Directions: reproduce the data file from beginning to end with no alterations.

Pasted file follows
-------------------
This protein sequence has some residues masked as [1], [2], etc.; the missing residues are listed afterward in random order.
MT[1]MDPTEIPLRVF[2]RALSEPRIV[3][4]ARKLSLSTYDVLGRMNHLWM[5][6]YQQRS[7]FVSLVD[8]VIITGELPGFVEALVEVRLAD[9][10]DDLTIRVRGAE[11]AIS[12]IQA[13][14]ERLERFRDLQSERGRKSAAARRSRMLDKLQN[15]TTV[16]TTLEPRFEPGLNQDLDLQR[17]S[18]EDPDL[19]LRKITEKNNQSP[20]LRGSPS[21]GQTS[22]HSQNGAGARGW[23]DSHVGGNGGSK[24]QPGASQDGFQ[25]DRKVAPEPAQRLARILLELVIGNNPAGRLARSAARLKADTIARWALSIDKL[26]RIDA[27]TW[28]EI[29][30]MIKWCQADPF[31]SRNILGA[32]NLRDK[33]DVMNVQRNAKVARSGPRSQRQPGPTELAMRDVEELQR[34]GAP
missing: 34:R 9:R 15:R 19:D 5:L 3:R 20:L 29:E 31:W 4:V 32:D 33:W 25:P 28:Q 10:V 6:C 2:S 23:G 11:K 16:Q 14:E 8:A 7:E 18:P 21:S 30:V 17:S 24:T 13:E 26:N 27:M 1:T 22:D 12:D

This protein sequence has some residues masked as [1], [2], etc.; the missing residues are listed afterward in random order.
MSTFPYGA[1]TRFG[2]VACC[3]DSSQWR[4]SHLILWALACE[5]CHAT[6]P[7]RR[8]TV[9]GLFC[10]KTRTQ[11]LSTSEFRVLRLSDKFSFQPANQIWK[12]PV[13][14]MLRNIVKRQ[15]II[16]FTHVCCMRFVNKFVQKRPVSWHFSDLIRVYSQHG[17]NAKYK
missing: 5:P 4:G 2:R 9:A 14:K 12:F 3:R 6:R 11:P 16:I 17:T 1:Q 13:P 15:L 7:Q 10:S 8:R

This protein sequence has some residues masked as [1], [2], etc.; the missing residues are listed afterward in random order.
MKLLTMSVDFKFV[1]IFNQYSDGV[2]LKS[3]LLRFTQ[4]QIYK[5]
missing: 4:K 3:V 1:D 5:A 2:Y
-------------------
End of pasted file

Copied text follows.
This protein sequence has some residues masked as [1], [2], etc.; the missing residues are listed afterward in random order.
MT[1]MDPTEIPLRVF[2]RALSEPRIV[3][4]ARKLSLSTYDVLGRMNHLWM[5][6]YQQRS[7]FVSLVD[8]VIITGELPGFVEALVEVRLAD[9][10]DDLTIRVRGAE[11]AIS[12]IQA[13][14]ERLERFRDLQSERGRKSAAARRSRMLDKLQN[15]TTV[16]TTLEPRFEPGLNQDLDLQR[17]S[18]EDPDL[19]LRKITEKNNQSP[20]LRGSPS[21]GQTS[22]HSQNGAGARGW[23]DSHVGGNGGSK[24]QPGASQDGFQ[25]DRKVAPEPAQRLARILLELVIGNNPAGRLARSAARLKADTIARWALSIDKL[26]RIDA[27]TW[28]EI[29][30]MIKWCQADPF[31]SRNILGA[32]NLRDK[33]DVMNVQRNAKVARSGPRSQRQPGPTELAMRDVEELQR[34]GAP
missing: 34:R 9:R 15:R 19:D 5:L 3:R 20:L 29:E 31:W 4:V 32:D 33:W 25:P 28:Q 10:V 6:C 2:S 23:G 11:K 16:Q 14:E 8:A 7:E 18:P 21:S 30:V 17:S 24:T 13:E 26:N 27:M 1:T 22:D 12:D

This protein sequence has some residues masked as [1], [2], etc.; the missing residues are listed afterward in random order.
MSTFPYGA[1]TRFG[2]VACC[3]DSSQWR[4]SHLILWALACE[5]CHAT[6]P[7]RR[8]TV[9]GLFC[10]KTRTQ[11]LSTSEFRVLRLSDKFSFQPANQIWK[12]PV[13][14]MLRNIVKRQ[15]II[16]FTHVCCMRFVNKFVQKRPVSWHFSDLIRVYSQHG[17]NAKYK
missing: 5:P 4:G 2:R 9:A 14:K 12:F 3:R 6:R 11:P 16:I 17:T 1:Q 13:P 15:L 7:Q 10:S 8:R

This protein sequence has some residues masked as [1], [2], etc.; the missing residues are listed afterward in random order.
MKLLTMSVDFKFV[1]IFNQYSDGV[2]LKS[3]LLRFTQ[4]QIYK[5]
missing: 4:K 3:V 1:D 5:A 2:Y